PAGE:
Four people were arrested Thursday and charged with collectively defrauding four men’s professional basketball players out of more than $13 million, according to Damian Williams, the United States Attorney for the Southern District of New York.
In one scheme, three players were persuaded to purchase more than $5 million in life insurance policies at an outrageous price. In another game, a fourth player spent $7 million to buy a women’s professional basketball team, but prosecutors said the money never went to buy a team. In the third scheme, the player spent $1 million to fund a representation agency for players that hadn’t existed before, according to indictment.
“These defendants believe it would be negligent to defraud their professional sports clients out of millions of dollars,” Williams said in a statement. This was a huge mistake, and they are now facing serious criminal charges for their alleged crimes.”
Daryl Cohen, Brian Gilder, Charles Briscoe, and Calvin Darden Jr. were each charged with one count of wire fraud and one count of conspiracy to commit wire fraud. Each charge carries a maximum penalty of 20 years in prison.
Cohen, formerly a broker at Morgan Stanley, has also been charged with investment advisor fraud. Briscoe, formerly an authorized NBA agent, was also charged with one count of aggravated identity theft.
Cohen, Gilder, Briscoe and Darden could not be reached for comment, and court filings do not include attorneys for any of them. Brandon Reeve, an attorney who previously represented Cohen, did not immediately respond to a request for comment Thursday.
In a statement, Morgan Stanley, where Cohen worked from 2015 to 2021, said he was “terminated” in March 2021 and has since been banned from the securities industry. “We have cooperated fully with the investigation and have resolved customer allegations regarding Mr. Cohen,” a spokeswoman for the company said.
The US Securities and Exchange Commission also filed a civil complaint against Cohen.
The identities of the professional athletes who prosecutors said were defrauded have not been released. But many details of the life insurance plan appear to match claims made by Gro, Lauren Holiday, Chandler Parsons and Courtney Lee, who previously described allegations of being defrauded by Cohen to The New York Times.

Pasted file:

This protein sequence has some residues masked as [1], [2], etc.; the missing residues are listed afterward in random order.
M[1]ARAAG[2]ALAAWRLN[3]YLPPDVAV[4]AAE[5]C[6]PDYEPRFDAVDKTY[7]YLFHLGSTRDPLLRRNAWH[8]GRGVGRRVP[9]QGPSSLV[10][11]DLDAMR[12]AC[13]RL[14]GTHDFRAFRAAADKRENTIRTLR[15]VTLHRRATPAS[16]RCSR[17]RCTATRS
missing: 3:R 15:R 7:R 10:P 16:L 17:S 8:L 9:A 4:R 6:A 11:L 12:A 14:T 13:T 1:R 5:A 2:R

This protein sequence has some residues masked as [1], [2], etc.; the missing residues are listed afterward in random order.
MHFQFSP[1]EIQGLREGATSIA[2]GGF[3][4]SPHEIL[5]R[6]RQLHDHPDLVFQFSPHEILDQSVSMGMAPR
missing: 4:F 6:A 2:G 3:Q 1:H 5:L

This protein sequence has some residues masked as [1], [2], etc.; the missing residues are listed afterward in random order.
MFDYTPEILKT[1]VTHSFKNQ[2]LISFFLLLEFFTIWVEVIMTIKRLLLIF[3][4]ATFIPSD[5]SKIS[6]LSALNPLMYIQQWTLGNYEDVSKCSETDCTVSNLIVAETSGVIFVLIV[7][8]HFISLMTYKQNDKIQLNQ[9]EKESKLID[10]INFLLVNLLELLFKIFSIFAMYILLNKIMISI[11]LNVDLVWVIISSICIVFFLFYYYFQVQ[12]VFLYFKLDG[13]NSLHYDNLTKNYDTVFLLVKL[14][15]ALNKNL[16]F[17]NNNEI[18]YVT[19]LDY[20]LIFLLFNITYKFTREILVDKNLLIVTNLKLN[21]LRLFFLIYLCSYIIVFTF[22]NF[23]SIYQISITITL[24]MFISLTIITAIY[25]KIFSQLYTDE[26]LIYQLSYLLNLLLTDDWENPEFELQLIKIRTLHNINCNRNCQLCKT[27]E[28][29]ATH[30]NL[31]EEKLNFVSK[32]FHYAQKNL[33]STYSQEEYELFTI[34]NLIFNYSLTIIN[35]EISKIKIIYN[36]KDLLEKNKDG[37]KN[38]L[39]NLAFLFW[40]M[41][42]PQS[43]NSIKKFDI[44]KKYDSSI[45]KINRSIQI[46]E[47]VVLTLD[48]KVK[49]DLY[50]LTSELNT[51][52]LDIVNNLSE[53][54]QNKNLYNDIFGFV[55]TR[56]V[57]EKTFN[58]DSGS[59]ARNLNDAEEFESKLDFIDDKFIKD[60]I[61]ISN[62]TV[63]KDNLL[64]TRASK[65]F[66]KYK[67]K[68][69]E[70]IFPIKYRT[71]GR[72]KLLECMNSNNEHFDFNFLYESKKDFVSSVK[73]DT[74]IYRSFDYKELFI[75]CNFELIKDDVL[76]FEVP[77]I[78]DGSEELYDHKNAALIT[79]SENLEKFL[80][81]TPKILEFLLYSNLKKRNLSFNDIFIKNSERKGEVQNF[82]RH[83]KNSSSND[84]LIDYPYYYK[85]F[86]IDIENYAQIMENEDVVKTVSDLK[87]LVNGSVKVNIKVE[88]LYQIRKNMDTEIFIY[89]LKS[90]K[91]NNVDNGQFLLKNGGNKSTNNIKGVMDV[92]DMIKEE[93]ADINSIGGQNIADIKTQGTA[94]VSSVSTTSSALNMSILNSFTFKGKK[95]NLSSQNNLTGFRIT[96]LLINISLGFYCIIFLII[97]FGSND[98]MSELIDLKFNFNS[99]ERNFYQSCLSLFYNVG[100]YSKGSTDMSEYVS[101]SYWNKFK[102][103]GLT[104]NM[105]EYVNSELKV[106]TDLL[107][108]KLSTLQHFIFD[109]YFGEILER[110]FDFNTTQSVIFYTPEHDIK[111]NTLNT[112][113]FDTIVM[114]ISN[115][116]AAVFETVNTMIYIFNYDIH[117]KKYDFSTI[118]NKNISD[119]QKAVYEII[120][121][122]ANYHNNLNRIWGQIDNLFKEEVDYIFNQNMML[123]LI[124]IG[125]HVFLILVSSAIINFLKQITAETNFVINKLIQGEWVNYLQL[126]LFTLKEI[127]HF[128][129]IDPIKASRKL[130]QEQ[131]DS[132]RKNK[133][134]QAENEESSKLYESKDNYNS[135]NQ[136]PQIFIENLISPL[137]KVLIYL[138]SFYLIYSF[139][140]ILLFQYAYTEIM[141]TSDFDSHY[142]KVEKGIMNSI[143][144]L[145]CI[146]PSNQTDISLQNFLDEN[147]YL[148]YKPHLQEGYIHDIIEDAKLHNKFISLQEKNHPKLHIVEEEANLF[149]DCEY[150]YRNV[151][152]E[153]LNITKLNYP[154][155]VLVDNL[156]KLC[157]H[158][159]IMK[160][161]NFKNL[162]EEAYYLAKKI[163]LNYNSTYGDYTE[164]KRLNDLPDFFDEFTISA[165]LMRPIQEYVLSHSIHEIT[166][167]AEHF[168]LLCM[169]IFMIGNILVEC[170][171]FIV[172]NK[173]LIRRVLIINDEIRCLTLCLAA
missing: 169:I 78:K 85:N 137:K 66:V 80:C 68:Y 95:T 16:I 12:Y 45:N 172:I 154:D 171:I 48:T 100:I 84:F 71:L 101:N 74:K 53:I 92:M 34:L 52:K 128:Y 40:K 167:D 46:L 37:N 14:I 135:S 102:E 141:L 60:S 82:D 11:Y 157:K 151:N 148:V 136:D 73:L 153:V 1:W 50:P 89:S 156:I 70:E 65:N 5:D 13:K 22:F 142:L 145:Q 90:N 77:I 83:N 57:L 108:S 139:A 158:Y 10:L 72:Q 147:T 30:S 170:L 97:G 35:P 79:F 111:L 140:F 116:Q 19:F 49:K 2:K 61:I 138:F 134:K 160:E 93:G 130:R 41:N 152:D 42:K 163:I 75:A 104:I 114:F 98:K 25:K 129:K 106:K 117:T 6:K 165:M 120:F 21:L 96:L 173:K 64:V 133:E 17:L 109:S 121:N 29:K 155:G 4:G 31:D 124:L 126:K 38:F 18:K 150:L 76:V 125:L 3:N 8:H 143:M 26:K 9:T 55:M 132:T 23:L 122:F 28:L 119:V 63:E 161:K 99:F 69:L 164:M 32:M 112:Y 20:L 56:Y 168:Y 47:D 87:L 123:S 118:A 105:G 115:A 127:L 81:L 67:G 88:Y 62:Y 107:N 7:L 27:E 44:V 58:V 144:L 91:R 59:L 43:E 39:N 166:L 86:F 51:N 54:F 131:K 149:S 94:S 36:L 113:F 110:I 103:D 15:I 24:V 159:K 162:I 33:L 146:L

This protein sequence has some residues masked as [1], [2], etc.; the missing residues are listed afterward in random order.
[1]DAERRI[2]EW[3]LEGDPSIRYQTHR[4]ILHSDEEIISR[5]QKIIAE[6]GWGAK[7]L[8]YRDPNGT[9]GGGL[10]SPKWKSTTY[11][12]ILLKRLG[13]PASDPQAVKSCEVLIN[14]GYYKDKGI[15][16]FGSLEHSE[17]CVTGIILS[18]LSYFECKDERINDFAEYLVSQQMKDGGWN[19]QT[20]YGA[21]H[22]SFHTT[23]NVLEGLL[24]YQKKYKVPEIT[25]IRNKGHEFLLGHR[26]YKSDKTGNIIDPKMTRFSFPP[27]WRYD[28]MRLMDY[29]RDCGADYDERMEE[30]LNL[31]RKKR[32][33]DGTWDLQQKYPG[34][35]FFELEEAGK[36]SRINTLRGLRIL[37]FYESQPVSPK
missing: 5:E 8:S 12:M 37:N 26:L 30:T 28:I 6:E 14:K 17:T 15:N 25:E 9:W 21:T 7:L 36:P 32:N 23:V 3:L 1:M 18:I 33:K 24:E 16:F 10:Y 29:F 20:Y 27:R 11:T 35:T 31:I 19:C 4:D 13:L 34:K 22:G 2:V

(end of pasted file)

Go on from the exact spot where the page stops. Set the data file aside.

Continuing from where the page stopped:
Jrue Holiday plays for the Milwaukee Bucks of the NBA, and his wife, Lauren Holiday, is a former professional soccer player. Parsons and Lee are two former NBA players. They all said they had filed cases against Cohen with the Financial Industry Regulatory Authority, which oversees brokerage firms.
According to the indictment, between 2017 and 2020 Cohen and Gilder solicited three NBA players to purchase about $6.2 million in life insurance policies, of which Cohen and Gilder “secretly made” about $4.5 million. Cohen allegedly gave about $200,000 of the money to someone with whom he was in a romantic relationship and used the other money to pay off a former professional baseball player he was threatening to sue and pay and renew his credit card bill. home, according to prosecutors.
Another plan included purchasing a women’s professional basketball team, according to the indictment. An NBA player wanted to buy the team, but was prevented from doing so by the league’s collective bargaining agreement.
Prosecutors said the player discussed an “arrangement” with Briscoe, Darden and others, in which the player would buy the team indirectly through a company controlled by a relative of Darden. The player transferred $7 million into a bank account controlled by Darden to buy the team. But instead, prosecutors said, Darden wired more than $1 million to Briscoe and more than $500,000 to a relative, then spent the rest on cryptocurrency, a house, luxury cars, art, and a piano.
According to court filings, Cohen, Briscoe and Darden are also accused of defrauding an NBA player who wanted to start a player representation agency that he would run after his retirement. The player gave Briscoe $1 million so the agency could pay the expenses associated with signing a top prospect. But prosecutors said the potential client did not sign with the agency, and the contract he allegedly signed was fraudulent. According to the indictment, the money was transferred to Briscoe, who paid off a debt and gave some of it to Darden.
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